PLA a past master at nutrition
When the Red Army, the predecessor of the People’s Liberation Army, was engaged in the revolutionary war in the 1930s, its soldiers got less than 1 penny a day to buy nonstaple food and firewood. Today the PLA offers its soldiers foods with balanced nutrition. In the past 90 years, the PLA has greatly improved the quality and nutrition level of the foods it serves. Two military experts share their views with China Daily’s Zhang Zhouxiang. Excerpts follow:
The nutrition standards of a military are decided by two main factors: the importance its leadership attaches to nutrition, and the development level of the country.
Since the introduction of reform and opening-up policy in the late 1970s, the Central Military Commission has been paying greater attention to the nutrition standards of the foods PLA personnel get.
From 1978 to 2000, the PLA improved the nutrition standards mainly by raising the percentage of meat and vegetables in the personnel’s diet to help them meet the needs of training and fighting.
Since 2000, the CMC has been focusing more on balanced nutrition. Over the past decade, the PLA has prepared different menus for officers and soldiers deployed at different posts to fully protect their health, and the ingredients for every dish are selected to ensure balanced nutrition. It has even introduced new posts called “diet nutritionists” to help design the best possible menus for soldiers and officers alike.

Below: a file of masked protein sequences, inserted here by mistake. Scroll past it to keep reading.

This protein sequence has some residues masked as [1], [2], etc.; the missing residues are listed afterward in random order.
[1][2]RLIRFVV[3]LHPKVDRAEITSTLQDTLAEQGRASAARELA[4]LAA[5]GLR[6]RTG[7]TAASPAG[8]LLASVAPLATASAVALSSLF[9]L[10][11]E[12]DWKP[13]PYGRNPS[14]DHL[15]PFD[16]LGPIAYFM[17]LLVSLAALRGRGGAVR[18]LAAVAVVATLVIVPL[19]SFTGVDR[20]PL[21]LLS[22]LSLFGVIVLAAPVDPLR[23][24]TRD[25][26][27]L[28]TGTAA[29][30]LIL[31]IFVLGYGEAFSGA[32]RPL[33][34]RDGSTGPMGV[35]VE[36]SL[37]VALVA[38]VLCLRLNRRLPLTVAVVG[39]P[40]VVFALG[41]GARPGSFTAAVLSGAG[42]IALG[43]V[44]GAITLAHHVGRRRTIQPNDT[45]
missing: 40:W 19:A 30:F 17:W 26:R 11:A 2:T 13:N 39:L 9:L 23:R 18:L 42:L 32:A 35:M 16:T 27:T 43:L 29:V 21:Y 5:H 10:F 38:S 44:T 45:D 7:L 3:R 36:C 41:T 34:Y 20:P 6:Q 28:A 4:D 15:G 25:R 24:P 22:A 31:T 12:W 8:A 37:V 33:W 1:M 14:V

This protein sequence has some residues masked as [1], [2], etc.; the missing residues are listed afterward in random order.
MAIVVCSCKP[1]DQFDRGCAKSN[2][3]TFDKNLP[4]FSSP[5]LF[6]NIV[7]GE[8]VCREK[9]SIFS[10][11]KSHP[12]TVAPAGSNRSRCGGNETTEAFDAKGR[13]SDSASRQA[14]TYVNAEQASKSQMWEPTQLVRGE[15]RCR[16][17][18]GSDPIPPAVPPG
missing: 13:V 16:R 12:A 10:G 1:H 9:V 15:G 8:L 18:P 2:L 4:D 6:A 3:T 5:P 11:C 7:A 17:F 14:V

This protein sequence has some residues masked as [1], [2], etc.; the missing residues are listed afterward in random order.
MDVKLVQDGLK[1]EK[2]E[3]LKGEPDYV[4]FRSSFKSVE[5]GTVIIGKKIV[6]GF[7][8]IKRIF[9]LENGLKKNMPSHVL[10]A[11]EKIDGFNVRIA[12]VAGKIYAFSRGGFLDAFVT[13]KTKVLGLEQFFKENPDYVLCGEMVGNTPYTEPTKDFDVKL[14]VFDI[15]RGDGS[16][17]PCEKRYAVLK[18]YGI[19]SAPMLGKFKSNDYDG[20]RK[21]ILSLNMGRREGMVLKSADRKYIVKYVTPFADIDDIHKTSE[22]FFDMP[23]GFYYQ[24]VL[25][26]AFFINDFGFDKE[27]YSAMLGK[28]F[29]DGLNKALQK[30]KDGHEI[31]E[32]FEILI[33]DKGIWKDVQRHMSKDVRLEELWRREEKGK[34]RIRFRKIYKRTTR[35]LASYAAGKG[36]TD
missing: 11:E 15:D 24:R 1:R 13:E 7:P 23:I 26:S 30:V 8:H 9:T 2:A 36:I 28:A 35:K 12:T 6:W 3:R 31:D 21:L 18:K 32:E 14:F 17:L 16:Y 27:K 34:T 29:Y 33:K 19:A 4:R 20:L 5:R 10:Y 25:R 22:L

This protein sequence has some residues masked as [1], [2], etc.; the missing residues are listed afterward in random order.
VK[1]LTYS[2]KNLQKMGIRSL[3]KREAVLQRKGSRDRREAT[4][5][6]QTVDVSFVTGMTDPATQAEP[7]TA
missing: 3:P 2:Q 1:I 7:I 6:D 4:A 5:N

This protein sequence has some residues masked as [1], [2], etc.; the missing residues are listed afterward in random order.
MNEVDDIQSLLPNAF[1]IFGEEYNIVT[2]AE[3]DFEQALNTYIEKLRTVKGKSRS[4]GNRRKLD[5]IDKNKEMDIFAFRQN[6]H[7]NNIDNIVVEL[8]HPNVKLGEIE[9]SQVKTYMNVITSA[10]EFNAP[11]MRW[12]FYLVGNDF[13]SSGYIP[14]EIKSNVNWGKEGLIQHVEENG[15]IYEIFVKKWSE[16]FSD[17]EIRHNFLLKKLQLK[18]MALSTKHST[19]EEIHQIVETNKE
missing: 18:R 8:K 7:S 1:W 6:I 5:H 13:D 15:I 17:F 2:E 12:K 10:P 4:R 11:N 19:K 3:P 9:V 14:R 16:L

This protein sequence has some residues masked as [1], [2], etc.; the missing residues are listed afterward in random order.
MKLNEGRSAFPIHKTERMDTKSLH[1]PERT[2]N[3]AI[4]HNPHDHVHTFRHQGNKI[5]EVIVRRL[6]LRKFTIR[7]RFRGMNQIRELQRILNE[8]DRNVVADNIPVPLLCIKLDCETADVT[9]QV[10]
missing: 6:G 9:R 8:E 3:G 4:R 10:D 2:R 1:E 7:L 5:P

Of course, there is room for improvement. The PLA could follow the examples of developed countries’ militaries and further diversify its menus, as well as make them more balanced. Thanks to China’s growing pros-
perity and the central leadership’s concern, the nutrition standards for PLA personnel will continue to improve.
Li Daguang, a researcher at the PLA National Defense University
The nutrition standards for PLA personnel are very high today compared with a few decades ago. The problem is no longer about providing personnel with nutritious food, but about how to deliver foods to soldiers and officers deployed at special posts in remote and hazardous places.
For example, Sansha city is more than 300 kilometers from South China’s Hainan provincial coast, and the officers and soldiers stationed on the islands and reefs there depend on food shipments from Hainan and inland regions. And submarines have to carry enough foods to ensure the navy personnel manning them get enough to eat to be able to patrol the open seas
for months at a stretch. In the Tibet and Xinjiang Uygur autonomous regions, where climate conditions can be treacherous, troops also get their food supplies from inland regions.
How to efficiently supply food to its personnel on such posts is a test for not only the PLA’s supply sys-
tem, but also for its combat capabilities.
The PLA has been doing quite well in this ongoing test. In Sansha, the PLA personnel get enough food supply to enjoy five dishes plus one soup for every meal. And
submarines that patrol the seas often carry a wide variety of food to meet soldiers’ needs.
A military marches on its stomach. By efficiently providing foods for its personnel on special posts in remote and hazardous places, the PLA is not only marching ahead but also improving its combat capability.
Zhang Junshe, a senior researcher at the PLA Naval Military Studies Research Institute